The will contest came on for trial before Judge Donald A. McDonald on October 31, 1949. Mrs. Lewis' demurrer to the affirmative defense was first argued. During the course of this argument her counsel indicated that his client was then willing to accept her benefits under the settlement contract and discontinue the will contest. Counsel for the executor then asked for a recess so that Mrs. Seeley and McDonough, who were present in the court room, could be consulted. Following this consultation, the executor and his counsel and counsel for Mrs. Lewis conferred with Judge McDonald in chambers.

There was discussion in chambers as to what further tender the executor should make in order to constitute compliance with the settlement contract on behalf of the principal legatees. The executor apparently took the position that the remainder of the cash consideration was not then due and that it was not necessary to tender the ring because Mrs. Lewis had served notice of rescission. In response to this view respecting tender of the ring, counsel for Mrs. Lewis stated that his client was no longer relying on rescission and would withdraw her reply which stated *468 a contrary position. The court then said that the executor would have to produce the ring. The executor stated that he would have the ring available at twelve o'clock noon that day. After the conference in chambers had concluded, but before the trial was resumed, counsel for the executor asked counsel for Mrs. Lewis what he intended to do. The latter replied, "We are going to take a nonsuit."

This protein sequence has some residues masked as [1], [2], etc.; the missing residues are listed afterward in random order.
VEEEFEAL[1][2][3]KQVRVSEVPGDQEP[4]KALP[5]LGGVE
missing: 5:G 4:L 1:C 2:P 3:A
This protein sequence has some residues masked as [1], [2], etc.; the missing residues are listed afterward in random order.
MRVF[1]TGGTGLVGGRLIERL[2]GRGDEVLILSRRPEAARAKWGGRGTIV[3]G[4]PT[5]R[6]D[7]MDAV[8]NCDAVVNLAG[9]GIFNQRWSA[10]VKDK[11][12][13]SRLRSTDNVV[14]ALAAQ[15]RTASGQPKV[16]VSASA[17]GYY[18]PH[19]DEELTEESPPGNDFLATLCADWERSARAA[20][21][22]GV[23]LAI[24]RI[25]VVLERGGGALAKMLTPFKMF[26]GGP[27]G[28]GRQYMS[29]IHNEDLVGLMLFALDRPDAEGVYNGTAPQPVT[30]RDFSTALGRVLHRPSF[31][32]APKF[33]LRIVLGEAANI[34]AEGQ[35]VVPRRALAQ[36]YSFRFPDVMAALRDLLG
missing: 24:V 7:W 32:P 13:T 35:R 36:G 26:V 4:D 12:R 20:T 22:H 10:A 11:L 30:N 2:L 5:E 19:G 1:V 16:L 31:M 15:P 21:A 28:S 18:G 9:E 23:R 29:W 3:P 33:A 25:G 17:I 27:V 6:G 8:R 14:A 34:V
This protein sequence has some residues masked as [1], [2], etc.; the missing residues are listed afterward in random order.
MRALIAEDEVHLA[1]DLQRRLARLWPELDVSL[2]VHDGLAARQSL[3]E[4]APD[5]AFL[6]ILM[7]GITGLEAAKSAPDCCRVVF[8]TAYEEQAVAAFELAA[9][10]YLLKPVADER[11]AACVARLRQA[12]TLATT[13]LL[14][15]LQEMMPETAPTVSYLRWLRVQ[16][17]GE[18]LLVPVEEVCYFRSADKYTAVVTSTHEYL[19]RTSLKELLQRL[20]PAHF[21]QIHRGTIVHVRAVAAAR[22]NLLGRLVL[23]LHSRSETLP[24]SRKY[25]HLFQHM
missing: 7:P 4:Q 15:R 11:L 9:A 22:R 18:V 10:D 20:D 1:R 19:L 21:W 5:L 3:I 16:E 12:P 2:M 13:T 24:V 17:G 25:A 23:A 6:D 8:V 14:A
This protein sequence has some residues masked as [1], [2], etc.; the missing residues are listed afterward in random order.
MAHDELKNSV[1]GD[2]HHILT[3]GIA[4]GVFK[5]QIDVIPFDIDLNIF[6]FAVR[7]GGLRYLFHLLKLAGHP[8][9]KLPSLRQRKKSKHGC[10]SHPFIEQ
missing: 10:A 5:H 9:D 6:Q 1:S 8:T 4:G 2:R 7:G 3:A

When the trial resumed, counsel for the executor gained the attention of the court and the following statements were made:

"MR. KAHIN [Counsel for executor]: If Your Honor please, we wish to join in the rescission of this agreement at this time that Counsel has taken the position he has rescinded, and we will exert all of our legal rights as against the party rescinding this contract in procuring restitution of what has been received. We agree to the rescission.